Rather than audience chatter amid a crowded theater, Lizz Winstead‘s hilarious and cathartic new comedy special Corona Borealis: A Night of Comedy Under the Stars – released late last month on Vimeo – is filled with the sights and sounds of the great outdoors. As with everything in 2020, filming this stand-up special was drastically different due to the coronavirus. Shot in two parts with safety in mind, Winstead’s first segment was captured in September at one of Minnesota’s 10,000 lakes before an audience of 20 in kayaks while the second socially-distanced section takes place in a wooded oasis.
A crackling fire – unexpectedly soothing – serves as the soundtrack to Winstead’s bit about White House superspreader events but this wasn’t the only unforeseen auditory challenge she faced while performing in the nontraditional setting.
“The best part was during the kayak shoot the ambient noise was actually crickets, which is the international sound that you’re bombing as a comedian,” Winstead said with a laugh by phone during a call last week. “That was pretty hilarious. There were a lot of nature obstacles, but I thought it was really fun.”
Winstead is uniquely qualified to mine today’s political landscape for comedy as she is a veteran of the stand-up stage who co-created The Daily Show and co-founded Air America. She also founded Abortion Access Force – formally Lady Parts Justice – as a means to advocate strongly for the reproductive health and rights of women while also prioritizing support for abortion providers.
To the untrained eye, our soon-to-be-ex-president may appear to be a source of comedy gold, but for political comedians like Winstead, he is more of a common criminal than a government official.
“I feel like, it’s been an interesting ride in general. As somebody who likes to do political comedy and talk about politics in the world, the Trump administration didn’t have policies. Donald Trump presented this sort of sociopathic study in depravity that isn’t political humor,” said Winstead. “It’s basically breaking down and analyzing a criminal sociopath. Ted Bundy might as well have been in the White House. I think if you talk to anyone who talks about politics and humor, it wasn’t a fun four years.”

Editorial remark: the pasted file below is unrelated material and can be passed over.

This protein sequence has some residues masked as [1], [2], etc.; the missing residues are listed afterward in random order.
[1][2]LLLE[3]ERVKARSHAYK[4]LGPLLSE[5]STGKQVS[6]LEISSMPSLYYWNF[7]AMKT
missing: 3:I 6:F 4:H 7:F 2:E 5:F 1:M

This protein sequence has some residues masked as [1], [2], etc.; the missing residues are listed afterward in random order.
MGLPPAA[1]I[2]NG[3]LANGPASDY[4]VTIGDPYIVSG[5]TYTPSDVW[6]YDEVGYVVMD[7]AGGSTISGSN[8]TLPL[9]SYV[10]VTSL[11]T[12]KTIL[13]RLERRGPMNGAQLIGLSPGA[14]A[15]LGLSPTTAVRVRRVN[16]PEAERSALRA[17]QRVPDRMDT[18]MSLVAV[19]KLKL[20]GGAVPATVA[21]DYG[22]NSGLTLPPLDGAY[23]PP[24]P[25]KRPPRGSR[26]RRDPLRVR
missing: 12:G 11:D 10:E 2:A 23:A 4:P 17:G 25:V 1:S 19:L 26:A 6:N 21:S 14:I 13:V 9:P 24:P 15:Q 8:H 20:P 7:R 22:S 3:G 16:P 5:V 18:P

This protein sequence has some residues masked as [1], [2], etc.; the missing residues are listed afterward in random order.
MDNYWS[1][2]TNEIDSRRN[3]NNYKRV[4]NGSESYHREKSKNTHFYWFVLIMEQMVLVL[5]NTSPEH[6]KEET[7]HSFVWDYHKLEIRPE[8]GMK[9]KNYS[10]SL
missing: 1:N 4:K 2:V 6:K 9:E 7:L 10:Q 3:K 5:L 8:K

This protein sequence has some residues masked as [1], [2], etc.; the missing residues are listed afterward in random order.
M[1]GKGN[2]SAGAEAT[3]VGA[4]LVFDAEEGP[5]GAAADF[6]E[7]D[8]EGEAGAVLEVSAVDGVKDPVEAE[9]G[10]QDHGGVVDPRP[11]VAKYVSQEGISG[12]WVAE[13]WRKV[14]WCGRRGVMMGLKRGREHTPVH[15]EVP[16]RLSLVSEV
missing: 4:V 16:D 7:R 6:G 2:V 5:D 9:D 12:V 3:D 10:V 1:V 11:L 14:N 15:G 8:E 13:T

Still Winstead makes finding the funny look easy. She generates big laughs with everything from Trump’s COVID cult to progressives’ frustration with “never Trump republicans.” Jokes are plentiful, but the heart of the special is its thoughtful examination of some of today’s most pressing issues.
Midway through the show, Winstead pressed pause on the comedy to engage in a candid discussion about racism, white privilege, violence, and community policing with Minneapolis Councilwoman Andrea Jenkins, the first Black transgender woman elected into political office in the United States. She represents the district in which the murder of George Floyd took place.
“We have had this national racial awakening. Who leads that conversation,” said Winstead of her discussion with Jenkins, noting that she felt it was important to place the segment in the center of the special rather than as an afterthought at the end. “I wanted to talk about white supremacy and white privilege from a place that I felt like was important for me to talk about, which is what has been my role in it. What is the role of white folks in it? But I really wanted to carve out space in my show for somebody who is living every day with white supremacy. Somebody who is fighting against it and has been fighting against it the whole time. And, someone who can intimately talk about the experience that woke up the nation.”